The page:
What you need:
1 lb. ground beef
1 small onion
1 green bell pepper
1 can tomato sauce
1 can Mexican-style chili beans
1 can kidney beans, drained and rinsed
Directions: brown ground beef. Sautee the onion and bell pepper. Combine all ingredients into a pot. Let simmer on low heat for about an hour, stirring occasionally. Makes about 6 to 8 servings.
Source: Roger Steward, head chef at CU’s Alpha Chi Omega house
F ew people know as much about cooking for a crowd as Mike Whalen, catering director for Boulder’s The Sink restaurant and head of their fraternity meal program.
Whalen cooks and coordinates meals twice a day, five days a week for about 70 of Boulder’s fraternity members.
Even though the brothers of the Alpha Sigma Phi and Theta Xi fraternities aren’t picky eaters, Whalen said making a meal that satisfies everyone is a challenge. But he’s perfected a few recipes over the years that are sure to please a crowd.
Pasta dishes are tasty and filling without too much work for the cook, Whalen said.
One of Whalen’s specialties is adult mac ‘n’ cheese, a delicious twist on the traditional comfort food.
“I make homemade mac and cheese, but you could easily substitute the box kind to make it even quicker,” Whalen said. “Toss in some ham, bacon and jalepenos and you’ve got a quick meal that can be multiplied to feed as many people as you need.”
Whalen suggests the adult mac and cheese for roommates who will save a few bucks buying ingredients in bulk and dividing up the cost.
Another cost-friendly alternative is a taco or burrito buffet.
Whether it’s your turn to cook for your roomies, or you’re hosting a weekend bash with lots of hungry guests, Whalen said a Mexican buffet is the perfect way to get everyone involved.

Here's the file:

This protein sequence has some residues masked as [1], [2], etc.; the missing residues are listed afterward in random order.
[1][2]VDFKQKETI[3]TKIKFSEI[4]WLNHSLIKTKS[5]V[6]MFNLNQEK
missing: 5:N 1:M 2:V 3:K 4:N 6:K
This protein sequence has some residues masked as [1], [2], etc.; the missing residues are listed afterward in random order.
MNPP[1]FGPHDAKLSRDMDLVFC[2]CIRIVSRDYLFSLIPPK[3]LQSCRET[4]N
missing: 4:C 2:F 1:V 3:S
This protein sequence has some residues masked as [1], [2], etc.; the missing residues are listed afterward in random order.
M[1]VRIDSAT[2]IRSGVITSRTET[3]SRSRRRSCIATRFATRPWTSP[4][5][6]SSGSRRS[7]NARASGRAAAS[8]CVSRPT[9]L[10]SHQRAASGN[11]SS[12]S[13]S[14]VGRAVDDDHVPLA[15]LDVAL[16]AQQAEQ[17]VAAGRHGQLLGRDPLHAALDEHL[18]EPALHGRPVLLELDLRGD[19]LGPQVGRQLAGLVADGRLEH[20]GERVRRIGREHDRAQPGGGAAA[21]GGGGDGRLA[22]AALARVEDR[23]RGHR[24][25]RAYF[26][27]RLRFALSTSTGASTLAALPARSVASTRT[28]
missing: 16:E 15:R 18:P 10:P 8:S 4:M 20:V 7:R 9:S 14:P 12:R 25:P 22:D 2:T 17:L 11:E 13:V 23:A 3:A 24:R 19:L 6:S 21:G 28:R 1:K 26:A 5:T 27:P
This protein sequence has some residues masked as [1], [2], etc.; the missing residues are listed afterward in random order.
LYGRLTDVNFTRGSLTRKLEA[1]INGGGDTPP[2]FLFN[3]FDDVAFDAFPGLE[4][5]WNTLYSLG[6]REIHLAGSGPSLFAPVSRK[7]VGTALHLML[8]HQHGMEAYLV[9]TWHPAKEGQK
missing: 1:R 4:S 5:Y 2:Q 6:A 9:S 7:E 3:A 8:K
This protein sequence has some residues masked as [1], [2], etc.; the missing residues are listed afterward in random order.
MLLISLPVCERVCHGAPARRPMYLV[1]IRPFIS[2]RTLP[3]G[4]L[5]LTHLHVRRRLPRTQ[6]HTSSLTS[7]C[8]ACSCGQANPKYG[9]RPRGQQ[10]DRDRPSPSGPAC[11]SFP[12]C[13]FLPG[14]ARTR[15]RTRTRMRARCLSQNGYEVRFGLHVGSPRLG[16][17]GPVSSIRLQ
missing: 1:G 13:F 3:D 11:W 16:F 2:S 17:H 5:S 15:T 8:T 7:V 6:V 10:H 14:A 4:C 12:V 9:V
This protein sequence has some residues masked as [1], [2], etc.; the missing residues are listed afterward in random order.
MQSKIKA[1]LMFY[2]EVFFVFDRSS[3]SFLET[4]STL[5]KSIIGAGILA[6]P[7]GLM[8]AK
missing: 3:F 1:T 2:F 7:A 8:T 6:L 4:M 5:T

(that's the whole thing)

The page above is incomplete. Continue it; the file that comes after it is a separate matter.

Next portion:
“Have everyone bring something for the buffet,” Whalen said. “Someone can bring peppers, someone else is in charge of cheese, another person can bring taco shells and you provide the meat.”
Salsa, guacamole, sour cream — the endless toppings can help divide up the cost of the meal, and it lets everyone make their own version, so no complaints, he said.
Chili is another great buffet meal with tons of topping options, Whalen said, plus you can freeze the leftovers and have ready-made meals for weeks.
Roger Steward is the head chef at the University of Colorado’s Alpha Chi Omega house, where he cooks for about 80 sorority members every day. With so many mouths to feed, Steward said chili is one of his favorite dishes to make, especially this time of year.
“The great thing about chili is that it’s easy, and you can make so many meals with the leftovers,” Steward said. “For students who may not have all of the seasonings that I would typically put in chili, you can just buy a packet of taco seasoning and use that instead. It’s a great substitute to buying a ton of different seasonings.”
Chili is a simple, inexpensive crowd-pleaser for Alpha Chi Omega’s army of women, but he recommends a basic pot of chili for small crowds as well since the leftovers can make a variety of meals.
He suggests putting the leftover chili on hot dogs or baked potatoes to change it up a little without having to do much work.
Besides the cost benefits of eating in a group, Whalen said cooking for a crowd can be fun — you can get your roommates together for a weekly meal or offer to host a chili cook-off at your place in celebration of the fall and get creative.
“Cooking should be fun,” Whalen said. “You can learn a lot from each other’s ideas, and it just makes for a good time.”